Game development using free tools (Part 3)

Here comes the third part of the Game Developement using free tools! here comes the createive part, grafics and sounds!


I believe that graphics are one of the most important things in almost any software, the look and feel of a game or an app says a lot about it, when building gloobus preview I wanted it to be really sexy, and I think the same when doing games.

There are a lot of great games out there, but a lot of them have very poor graphics, and this leads to the users not downloading the app, or even don’t read the description, so my advice here, if you are going to develop a game USE GOOD GRAPHICS

I’ve been lucky that since I was a child, I liked drawing and painting (you can see my gallery at I love it and its a really funny part when creating a game, even I’m not the best drawer or animator out there, I’m a normal one… I pretty happy on how my games graphics went, and when people sees them says: You did that? This makes me really happy too 😀

Inkscape LogoSo going for the tools, for all the graphics I used Inkscape. When I first used it i din’t like, I came from Photoshop and inkscape was really diferent, I never used a vectorial drawing app, so I didn’t understand a lot of time, but, after reading some tutorials on interent, I started to feel confident using it and i felt that I could create good things with it, and you can see that all the graphics from “Escape from Husband” and “Kill the zombies” are done using inkscape!!

What I love the most of inkscape is that is vectorial, so the graphics can be as bigger as I want without losing any resolution on it, so I can do the HD wihout having to redaw anything 😀

I don’t know why, but I love much more Inkscape than Adobe Illustrator, I use Illustrator at my work and I can’t get used to it, inkscape is much more easy and functional to use, so if you are gonna use a vectorial software I recomend you to try out inkscape, I’m sure you will love it as much as I do!



Here comes one of the hardest things for me, and the one I couln’t completely do with free tools, so I hope you can tell me a good solution here.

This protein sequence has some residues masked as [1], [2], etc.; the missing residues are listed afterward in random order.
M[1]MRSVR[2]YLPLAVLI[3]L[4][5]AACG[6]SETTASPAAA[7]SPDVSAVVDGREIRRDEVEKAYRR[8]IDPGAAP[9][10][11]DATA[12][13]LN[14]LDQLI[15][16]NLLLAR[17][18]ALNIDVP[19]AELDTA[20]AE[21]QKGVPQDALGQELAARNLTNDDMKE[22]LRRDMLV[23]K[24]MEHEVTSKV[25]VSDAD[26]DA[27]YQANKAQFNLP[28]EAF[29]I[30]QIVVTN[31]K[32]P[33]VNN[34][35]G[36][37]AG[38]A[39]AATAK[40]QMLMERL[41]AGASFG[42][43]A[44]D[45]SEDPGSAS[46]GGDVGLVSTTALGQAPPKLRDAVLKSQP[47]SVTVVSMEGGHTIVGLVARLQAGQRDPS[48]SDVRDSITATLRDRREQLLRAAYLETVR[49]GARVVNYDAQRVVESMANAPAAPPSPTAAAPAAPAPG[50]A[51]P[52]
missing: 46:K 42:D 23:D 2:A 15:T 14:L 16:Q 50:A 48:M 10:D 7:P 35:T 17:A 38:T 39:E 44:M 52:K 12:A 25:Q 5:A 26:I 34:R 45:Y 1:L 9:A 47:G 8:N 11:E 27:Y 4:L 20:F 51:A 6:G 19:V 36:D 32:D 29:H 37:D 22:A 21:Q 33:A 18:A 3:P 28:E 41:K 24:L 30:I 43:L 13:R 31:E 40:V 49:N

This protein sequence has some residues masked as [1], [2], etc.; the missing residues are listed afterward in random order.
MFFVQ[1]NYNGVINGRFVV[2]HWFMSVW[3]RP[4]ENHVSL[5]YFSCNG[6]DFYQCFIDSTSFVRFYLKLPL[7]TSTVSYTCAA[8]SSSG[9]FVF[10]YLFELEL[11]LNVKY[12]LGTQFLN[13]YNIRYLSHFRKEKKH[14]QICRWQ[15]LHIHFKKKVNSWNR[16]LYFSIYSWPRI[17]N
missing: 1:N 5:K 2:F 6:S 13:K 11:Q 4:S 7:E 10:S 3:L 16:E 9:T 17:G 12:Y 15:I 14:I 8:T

Since I was 16yo I started playing the guitar, and having a punk rock band, so thanks to that I know a bit about music and composing, so how do I compose the music? I sit down on my sofa with my guitar on my hands, and the magic comes!!

The tool that I use to digitalize the music is TuxGuitar!Tux Guitar Logo



Tux guitar is really good for learning to play the guitar, it uses midi and you can write your songs there, using the notes or just using the tablatures (this is faster for me) and I can translate what I play with the guitar directly to the computer.

I usually have 6 tracks, Bass, Drums, Solo, Ambiance, Piano, Other (flute, guitar depending on the song), sometimes I can have more, and sometimes less, depending on the mood of the game/song.

As I said it creates a midi, and a midi is really poor for a game, it sounds like 80’s games, wich is good for some kind of games, but not for the games I did. For playing midi a synthetizer is needed, and each computer/os has its own leading to that the song was diferent in windows, mac os, linux, android… and of course, that is not what I wanted, I wanted that my songs played the same on any android device, and with the mood I wanted, so the next step was to create an mp3 with a good syntethizer. This is the only part I couln’t do with a free tool.. i had to use Garageband so have a good drums, bass, piano sounds…… so if any of you know a free tool for doing this step I would be really thankful with him!!


So thats all for today, I’ll publish the part 4 in a few days talking about the marketing plan, I hope you enjoyed it!

About Gloobus

Gloobus sutdio is Indie Game Developer working in titles like Escape From Husband and Kill The Zombies
This entry was posted in Android, Games, ubuntu and tagged , , , , , , , . Bookmark the permalink.